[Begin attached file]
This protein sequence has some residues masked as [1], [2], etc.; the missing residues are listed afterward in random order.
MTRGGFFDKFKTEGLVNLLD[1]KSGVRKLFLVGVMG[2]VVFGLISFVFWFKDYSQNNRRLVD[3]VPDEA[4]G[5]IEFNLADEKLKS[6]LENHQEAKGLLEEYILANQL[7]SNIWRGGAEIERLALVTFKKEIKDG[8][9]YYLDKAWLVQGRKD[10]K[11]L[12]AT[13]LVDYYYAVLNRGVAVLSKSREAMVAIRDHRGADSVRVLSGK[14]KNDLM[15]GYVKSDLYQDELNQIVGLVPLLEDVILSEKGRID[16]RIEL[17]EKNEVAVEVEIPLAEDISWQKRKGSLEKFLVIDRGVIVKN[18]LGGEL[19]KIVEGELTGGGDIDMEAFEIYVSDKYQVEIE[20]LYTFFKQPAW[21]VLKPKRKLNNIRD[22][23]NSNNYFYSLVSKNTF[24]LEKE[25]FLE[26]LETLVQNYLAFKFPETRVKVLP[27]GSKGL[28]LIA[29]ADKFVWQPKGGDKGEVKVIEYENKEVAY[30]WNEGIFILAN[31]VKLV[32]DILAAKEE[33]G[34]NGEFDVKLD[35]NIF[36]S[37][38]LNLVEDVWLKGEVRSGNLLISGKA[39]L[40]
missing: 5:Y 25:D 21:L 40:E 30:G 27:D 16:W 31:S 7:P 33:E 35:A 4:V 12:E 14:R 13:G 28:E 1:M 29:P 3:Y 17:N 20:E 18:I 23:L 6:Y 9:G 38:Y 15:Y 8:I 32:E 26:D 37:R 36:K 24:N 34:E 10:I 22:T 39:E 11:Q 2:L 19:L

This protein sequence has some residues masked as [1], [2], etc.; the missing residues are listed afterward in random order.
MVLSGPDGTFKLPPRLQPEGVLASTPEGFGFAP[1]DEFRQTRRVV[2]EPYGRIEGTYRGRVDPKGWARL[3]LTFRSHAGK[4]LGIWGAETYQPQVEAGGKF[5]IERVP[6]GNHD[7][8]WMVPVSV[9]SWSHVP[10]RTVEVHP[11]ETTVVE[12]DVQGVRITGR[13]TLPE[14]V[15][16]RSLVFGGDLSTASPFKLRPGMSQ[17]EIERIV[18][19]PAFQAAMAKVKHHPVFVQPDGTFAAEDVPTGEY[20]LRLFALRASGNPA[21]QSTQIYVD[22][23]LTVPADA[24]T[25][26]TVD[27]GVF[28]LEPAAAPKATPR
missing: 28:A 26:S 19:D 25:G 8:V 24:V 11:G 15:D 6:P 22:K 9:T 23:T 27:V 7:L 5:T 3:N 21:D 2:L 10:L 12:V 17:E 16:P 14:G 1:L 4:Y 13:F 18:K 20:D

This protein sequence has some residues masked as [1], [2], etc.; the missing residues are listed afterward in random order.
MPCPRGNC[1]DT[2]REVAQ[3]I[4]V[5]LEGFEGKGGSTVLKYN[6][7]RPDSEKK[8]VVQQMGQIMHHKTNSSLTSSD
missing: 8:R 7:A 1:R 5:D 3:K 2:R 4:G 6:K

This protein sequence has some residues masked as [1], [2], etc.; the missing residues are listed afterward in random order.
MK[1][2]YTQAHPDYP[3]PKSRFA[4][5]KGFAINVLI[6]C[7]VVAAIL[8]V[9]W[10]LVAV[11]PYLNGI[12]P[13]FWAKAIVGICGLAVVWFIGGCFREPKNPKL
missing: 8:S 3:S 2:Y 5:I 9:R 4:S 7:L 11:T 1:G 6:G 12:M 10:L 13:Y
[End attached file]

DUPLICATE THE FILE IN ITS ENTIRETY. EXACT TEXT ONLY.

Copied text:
This protein sequence has some residues masked as [1], [2], etc.; the missing residues are listed afterward in random order.
MTRGGFFDKFKTEGLVNLLD[1]KSGVRKLFLVGVMG[2]VVFGLISFVFWFKDYSQNNRRLVD[3]VPDEA[4]G[5]IEFNLADEKLKS[6]LENHQEAKGLLEEYILANQL[7]SNIWRGGAEIERLALVTFKKEIKDG[8][9]YYLDKAWLVQGRKD[10]K[11]L[12]AT[13]LVDYYYAVLNRGVAVLSKSREAMVAIRDHRGADSVRVLSGK[14]KNDLM[15]GYVKSDLYQDELNQIVGLVPLLEDVILSEKGRID[16]RIEL[17]EKNEVAVEVEIPLAEDISWQKRKGSLEKFLVIDRGVIVKN[18]LGGEL[19]KIVEGELTGGGDIDMEAFEIYVSDKYQVEIE[20]LYTFFKQPAW[21]VLKPKRKLNNIRD[22][23]NSNNYFYSLVSKNTF[24]LEKE[25]FLE[26]LETLVQNYLAFKFPETRVKVLP[27]GSKGL[28]LIA[29]ADKFVWQPKGGDKGEVKVIEYENKEVAY[30]WNEGIFILAN[31]VKLV[32]DILAAKEE[33]G[34]NGEFDVKLD[35]NIF[36]S[37][38]LNLVEDVWLKGEVRSGNLLISGKA[39]L[40]
missing: 5:Y 25:D 21:L 40:E 30:G 27:D 16:W 31:S 7:P 33:E 35:A 4:V 12:E 14:R 13:G 28:E 1:M 29:P 3:Y 17:N 20:E 18:I 23:L 6:Y 9:G 38:Y 15:Y 8:I 32:E 26:D 37:R 36:K 24:N 34:E 10:I 22:T 39:E 11:Q 2:L 19:L

This protein sequence has some residues masked as [1], [2], etc.; the missing residues are listed afterward in random order.
MVLSGPDGTFKLPPRLQPEGVLASTPEGFGFAP[1]DEFRQTRRVV[2]EPYGRIEGTYRGRVDPKGWARL[3]LTFRSHAGK[4]LGIWGAETYQPQVEAGGKF[5]IERVP[6]GNHD[7][8]WMVPVSV[9]SWSHVP[10]RTVEVHP[11]ETTVVE[12]DVQGVRITGR[13]TLPE[14]V[15][16]RSLVFGGDLSTASPFKLRPGMSQ[17]EIERIV[18][19]PAFQAAMAKVKHHPVFVQPDGTFAAEDVPTGEY[20]LRLFALRASGNPA[21]QSTQIYVD[22][23]LTVPADA[24]T[25][26]TVD[27]GVF[28]LEPAAAPKATPR
missing: 28:A 26:S 19:D 25:G 8:V 24:V 11:G 15:D 6:P 22:K 9:T 23:T 27:V 7:L 5:T 3:N 21:D 2:L 10:L 12:V 17:E 16:P 14:G 1:L 4:Y 13:F 18:K 20:D

This protein sequence has some residues masked as [1], [2], etc.; the missing residues are listed afterward in random order.
MPCPRGNC[1]DT[2]REVAQ[3]I[4]V[5]LEGFEGKGGSTVLKYN[6][7]RPDSEKK[8]VVQQMGQIMHHKTNSSLTSSD
missing: 8:R 7:A 1:R 5:D 3:K 2:R 4:G 6:K

This protein sequence has some residues masked as [1], [2], etc.; the missing residues are listed afterward in random order.
MK[1][2]YTQAHPDYP[3]PKSRFA[4][5]KGFAINVLI[6]C[7]VVAAIL[8]V[9]W[10]LVAV[11]PYLNGI[12]P[13]FWAKAIVGICGLAVVWFIGGCFREPKNPKL
missing: 8:S 3:S 2:Y 5:I 9:R 4:S 7:L 11:T 1:G 6:G 12:M 10:L 13:Y